Throughout the primary season, Todd Akin has made it known to every voter he met that he would like to privatize both Medicare and Social Security, and even said he doesn’t believe Medicare is Constitutional. If Todd Akin had his way, the security that Medicare and Social Security provides Missouri seniors would be removed and replaced with the whims of the big insurance companies and the stock market.
“Todd Akin has made it clear that he believes Medicare, a critical safety net relied upon by one million Missouri seniors, should not only be privatized, but that it’s also unconstitutional,” said Erik Dorey, McCaskill for Missouri spokesman. “Medicare and Social Security are crucial programs that Missouri seniors and working families will be counting on for years to come. It is offensive and completely out of touch that Todd Akin believes the solution to our problems is forcing Seniors into the hands of insurance companies and handing over their Social Security to Wall Street and the big banks.”
Speaking to a group of Central Missouri Tea Party activists last September, Akin openly doubted the constitutionality of Medicare:
AKIN: I don’t find in the Constitution that it is the job of the government to provide health care. [Columbia Daily Tribune, 9/4/11]
While Todd Akin has questioned Medicare's constitutionality and sponsored numerous proposals to turn Medicare into a voucher system, Claire's consistently been on the side of Missouri seniors and working families who want to responsibly bring down the debt while ensuring that the safety net that keeps many Missourians safe from poverty remains intact. Claire understands we need to fix Medicare and Social Security, but also knows that turning Medicare over to the big insurance companies is the wrong answer for Missouri's seniors.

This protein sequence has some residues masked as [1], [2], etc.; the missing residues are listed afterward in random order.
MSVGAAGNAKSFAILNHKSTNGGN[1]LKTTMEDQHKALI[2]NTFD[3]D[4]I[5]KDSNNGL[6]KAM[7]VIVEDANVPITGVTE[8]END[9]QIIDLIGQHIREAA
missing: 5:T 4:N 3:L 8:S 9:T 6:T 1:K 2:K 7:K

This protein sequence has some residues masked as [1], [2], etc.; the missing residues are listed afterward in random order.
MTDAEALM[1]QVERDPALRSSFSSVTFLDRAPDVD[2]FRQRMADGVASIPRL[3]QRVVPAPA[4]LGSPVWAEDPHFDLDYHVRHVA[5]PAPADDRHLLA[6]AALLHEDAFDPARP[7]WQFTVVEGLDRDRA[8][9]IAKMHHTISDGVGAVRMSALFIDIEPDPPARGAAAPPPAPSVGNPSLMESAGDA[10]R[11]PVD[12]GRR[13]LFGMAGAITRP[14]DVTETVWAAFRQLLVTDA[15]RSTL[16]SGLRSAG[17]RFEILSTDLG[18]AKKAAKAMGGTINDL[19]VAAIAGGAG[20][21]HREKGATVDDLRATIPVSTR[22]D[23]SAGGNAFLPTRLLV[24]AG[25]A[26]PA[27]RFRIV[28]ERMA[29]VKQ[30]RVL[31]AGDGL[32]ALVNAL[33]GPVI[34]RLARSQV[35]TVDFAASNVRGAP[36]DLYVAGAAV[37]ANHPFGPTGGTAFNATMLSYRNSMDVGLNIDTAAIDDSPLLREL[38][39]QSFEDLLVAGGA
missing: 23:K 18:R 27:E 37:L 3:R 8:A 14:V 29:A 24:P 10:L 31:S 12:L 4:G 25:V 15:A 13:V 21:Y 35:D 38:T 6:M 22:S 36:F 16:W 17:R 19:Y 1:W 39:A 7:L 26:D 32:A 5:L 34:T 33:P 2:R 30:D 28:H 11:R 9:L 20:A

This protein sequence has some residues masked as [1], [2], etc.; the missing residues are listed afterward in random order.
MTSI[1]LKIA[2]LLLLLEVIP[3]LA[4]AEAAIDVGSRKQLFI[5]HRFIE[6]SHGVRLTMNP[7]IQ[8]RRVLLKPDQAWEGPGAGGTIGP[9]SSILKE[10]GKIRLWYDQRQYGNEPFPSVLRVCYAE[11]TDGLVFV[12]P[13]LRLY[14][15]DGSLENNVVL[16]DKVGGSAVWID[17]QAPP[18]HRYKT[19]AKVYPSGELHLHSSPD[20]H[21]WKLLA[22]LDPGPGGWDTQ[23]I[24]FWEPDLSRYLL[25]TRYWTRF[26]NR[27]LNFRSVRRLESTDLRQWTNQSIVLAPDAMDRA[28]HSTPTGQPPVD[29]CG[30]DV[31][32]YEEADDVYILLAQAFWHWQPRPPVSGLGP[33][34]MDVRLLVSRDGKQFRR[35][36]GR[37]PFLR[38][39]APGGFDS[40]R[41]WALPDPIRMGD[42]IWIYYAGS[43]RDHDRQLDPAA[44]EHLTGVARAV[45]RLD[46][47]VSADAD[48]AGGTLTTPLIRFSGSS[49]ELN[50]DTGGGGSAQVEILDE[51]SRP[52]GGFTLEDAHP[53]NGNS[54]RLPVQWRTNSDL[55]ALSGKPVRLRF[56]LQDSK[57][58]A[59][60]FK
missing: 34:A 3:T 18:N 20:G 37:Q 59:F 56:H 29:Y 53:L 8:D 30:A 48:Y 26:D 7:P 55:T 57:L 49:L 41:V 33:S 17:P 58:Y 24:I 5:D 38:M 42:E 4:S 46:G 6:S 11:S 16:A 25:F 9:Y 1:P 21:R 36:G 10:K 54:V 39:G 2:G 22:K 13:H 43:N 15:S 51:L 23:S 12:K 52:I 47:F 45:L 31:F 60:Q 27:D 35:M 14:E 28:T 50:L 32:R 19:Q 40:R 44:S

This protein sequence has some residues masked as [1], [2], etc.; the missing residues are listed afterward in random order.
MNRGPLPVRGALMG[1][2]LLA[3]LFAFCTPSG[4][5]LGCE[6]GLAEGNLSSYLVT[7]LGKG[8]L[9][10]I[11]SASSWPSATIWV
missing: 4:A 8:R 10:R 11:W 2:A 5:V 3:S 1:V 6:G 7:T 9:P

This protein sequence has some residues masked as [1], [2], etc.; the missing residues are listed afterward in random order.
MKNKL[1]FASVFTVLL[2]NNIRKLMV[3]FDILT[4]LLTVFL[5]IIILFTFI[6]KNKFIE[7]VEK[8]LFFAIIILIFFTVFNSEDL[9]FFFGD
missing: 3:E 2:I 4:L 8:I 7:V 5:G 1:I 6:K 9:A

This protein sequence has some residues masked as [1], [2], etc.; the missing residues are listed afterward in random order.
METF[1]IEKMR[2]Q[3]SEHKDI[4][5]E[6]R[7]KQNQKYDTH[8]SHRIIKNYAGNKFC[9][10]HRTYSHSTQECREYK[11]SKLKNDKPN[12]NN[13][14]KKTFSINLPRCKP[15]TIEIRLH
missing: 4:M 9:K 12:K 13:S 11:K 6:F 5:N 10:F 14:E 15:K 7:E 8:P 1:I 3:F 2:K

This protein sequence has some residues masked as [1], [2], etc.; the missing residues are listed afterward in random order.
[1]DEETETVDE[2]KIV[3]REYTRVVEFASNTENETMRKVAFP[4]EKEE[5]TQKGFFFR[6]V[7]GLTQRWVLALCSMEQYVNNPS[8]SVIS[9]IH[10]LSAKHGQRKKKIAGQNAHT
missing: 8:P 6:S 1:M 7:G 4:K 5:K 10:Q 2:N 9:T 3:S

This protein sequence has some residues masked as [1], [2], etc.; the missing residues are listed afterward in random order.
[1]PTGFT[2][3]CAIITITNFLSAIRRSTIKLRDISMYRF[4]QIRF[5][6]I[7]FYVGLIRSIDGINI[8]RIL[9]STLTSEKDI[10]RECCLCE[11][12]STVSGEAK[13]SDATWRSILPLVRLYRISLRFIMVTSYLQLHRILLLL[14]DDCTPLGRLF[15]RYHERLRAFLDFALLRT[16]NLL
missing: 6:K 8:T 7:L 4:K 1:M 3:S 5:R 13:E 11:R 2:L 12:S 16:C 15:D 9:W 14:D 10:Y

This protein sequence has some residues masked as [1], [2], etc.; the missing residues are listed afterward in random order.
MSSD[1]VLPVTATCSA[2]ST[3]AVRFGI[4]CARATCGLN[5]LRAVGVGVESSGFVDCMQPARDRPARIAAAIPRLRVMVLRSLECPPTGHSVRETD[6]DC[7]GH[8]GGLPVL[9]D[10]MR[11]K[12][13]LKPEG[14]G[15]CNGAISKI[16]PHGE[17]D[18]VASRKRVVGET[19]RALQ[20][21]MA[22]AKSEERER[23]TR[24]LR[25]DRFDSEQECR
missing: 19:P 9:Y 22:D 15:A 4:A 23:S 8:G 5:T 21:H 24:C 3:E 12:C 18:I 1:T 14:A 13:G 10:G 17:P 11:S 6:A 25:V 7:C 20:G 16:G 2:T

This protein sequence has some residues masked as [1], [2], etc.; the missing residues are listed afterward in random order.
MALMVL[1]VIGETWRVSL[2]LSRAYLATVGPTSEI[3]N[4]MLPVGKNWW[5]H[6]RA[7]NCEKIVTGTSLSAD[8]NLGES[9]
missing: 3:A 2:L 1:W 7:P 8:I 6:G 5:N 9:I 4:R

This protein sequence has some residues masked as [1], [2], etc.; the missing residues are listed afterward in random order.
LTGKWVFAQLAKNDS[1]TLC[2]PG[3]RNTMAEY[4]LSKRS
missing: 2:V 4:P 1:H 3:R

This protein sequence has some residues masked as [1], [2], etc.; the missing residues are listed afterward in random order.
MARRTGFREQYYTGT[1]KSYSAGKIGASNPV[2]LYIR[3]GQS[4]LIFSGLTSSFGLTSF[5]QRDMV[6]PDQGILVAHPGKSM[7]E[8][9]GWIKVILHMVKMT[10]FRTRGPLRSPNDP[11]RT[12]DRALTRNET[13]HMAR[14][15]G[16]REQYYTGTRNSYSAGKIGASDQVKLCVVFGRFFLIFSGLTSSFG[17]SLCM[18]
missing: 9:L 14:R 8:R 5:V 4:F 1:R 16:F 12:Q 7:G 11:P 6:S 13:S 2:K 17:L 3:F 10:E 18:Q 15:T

Akin Doubted Constitutionality Of Medicare. Reported the Columbia Daily Tribune, “In a meeting yesterday with Central Missouri tea party activists, U.S. Rep. Todd Akin said he has doubts about the constitutionality of Medicare and thinks global warming ‘is highly suspect.’ . . . Akin’s remarks questioning the constitutionality of Medicare came as he was explaining his vote against prescription coverage under the medical plan for seniors and people with disabilities. He said it was too expensive, and ‘it was expanding an entitlement I wasn’t too comfortable with to begin with.’ Asked about the remarks after the meeting, Akin said, ‘I don’t find in the Constitution that it is the job of the government to provide health care.’” [Columbia Daily Tribune, 9/4/11]
Akin Acknowledged That Medicare Could Not Be Repealed For Practical Reasons. Reported the Columbia Daily Tribune, “But as a practical matter, he said, Medicare cannot be repealed. ‘Now people have contributed their money to it. Now people are dependent on it. Now we have an obligation, and we are between a rock and a hard place on it. I want to manage it to give people who depend on it the best quality health care we can.’” [Columbia Daily Tribune, 9/4/11]